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Blue Light from Screen Time Prompts Health Warnings


Monday, January 17, 2022   

The pandemic shows no signs of ending soon. And with working from home and distance learning still a reality for many households, health experts say constant use of electronic devices creates some concerns - including the effects of blue light.

Scott Edmonds, the Chief Eye Care Officer at United Healthcare, said blue light is a low-wavelength, high-energy light that can boost a person's alertness. But long-term, too much exposure can potentially damage cells in the retina and disrupt sleep patterns.

He said it's just about everywhere in a home connected to technology.

"The big exposure that we see today," said Edmonds, "especially with the pandemic, is coming of out your phone, coming out of your computer, and coming out of the newer televisions that emit a lot of that blue light."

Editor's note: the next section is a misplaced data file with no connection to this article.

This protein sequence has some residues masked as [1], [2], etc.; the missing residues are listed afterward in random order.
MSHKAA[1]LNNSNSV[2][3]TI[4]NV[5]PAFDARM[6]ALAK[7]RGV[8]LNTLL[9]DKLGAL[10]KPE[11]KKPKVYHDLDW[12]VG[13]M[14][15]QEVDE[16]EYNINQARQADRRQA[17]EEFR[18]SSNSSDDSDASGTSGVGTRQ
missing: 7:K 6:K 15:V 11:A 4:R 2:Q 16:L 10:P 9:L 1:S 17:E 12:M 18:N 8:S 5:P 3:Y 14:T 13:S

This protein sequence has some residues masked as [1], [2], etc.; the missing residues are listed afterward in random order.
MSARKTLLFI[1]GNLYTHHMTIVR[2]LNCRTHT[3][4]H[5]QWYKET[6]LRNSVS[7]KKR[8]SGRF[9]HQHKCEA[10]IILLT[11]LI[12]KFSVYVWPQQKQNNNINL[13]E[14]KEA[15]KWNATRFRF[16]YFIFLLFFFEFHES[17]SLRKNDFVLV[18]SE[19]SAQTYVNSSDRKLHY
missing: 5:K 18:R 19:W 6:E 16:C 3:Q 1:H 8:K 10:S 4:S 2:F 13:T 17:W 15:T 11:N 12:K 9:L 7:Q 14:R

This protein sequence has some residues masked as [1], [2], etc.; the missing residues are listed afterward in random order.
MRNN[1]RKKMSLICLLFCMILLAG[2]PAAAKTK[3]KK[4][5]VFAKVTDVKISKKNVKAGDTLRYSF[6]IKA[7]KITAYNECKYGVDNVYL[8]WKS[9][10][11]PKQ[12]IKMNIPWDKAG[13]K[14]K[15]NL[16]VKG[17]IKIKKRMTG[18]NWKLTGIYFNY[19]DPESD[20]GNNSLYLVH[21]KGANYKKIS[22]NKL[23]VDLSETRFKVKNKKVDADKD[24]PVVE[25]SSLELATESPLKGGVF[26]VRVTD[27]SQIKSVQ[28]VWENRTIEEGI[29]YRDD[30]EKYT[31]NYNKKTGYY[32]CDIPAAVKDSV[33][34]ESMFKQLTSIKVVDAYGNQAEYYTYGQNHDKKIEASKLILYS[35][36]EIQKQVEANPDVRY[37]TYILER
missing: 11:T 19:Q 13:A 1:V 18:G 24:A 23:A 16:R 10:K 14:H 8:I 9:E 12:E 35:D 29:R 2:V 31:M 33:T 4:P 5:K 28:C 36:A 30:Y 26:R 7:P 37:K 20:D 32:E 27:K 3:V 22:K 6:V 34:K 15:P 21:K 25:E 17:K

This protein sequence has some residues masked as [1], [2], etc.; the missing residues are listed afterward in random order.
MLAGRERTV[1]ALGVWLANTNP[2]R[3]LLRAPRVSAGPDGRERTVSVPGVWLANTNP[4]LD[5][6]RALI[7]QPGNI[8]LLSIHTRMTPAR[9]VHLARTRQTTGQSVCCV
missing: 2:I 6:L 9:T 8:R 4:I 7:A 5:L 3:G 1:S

Experts say the best ways to reduce blue-light impact is keep screens at least 30 inches away from your eyes. Another recommendation is the "20-20-20" rule - after 20 minutes of computer work, a person should take 20 seconds to look at something that's 20 feet away.

The use of blue-light-filtering technology also is encouraged.

People studying the dangers of too much screen time say there are other side effects to worry about, including mental health and not enough physical activity.

Associate Professor of Communications at the University of Minnesota-Duluth Aaron Boyson said, while it's hard to get a handle on something so ubiquitous, limiting access is a way families can work together to combat technology overload.

"If that means that at the dinner table you don't have phones, don't have phones," said Boyson. "If that means not having screens in a kid's room, take them out."

He said even though constant use of technology has been normalized these days, parents shouldn't feel constrained from trying to limit access and cut down on use. He added a body of research indicates even before the pandemic, adults and kids were logging too much screen time.

Disclosure: United Healthcare contributes to our fund for reporting on Health Issues. If you would like to help support news in the public interest, click here.

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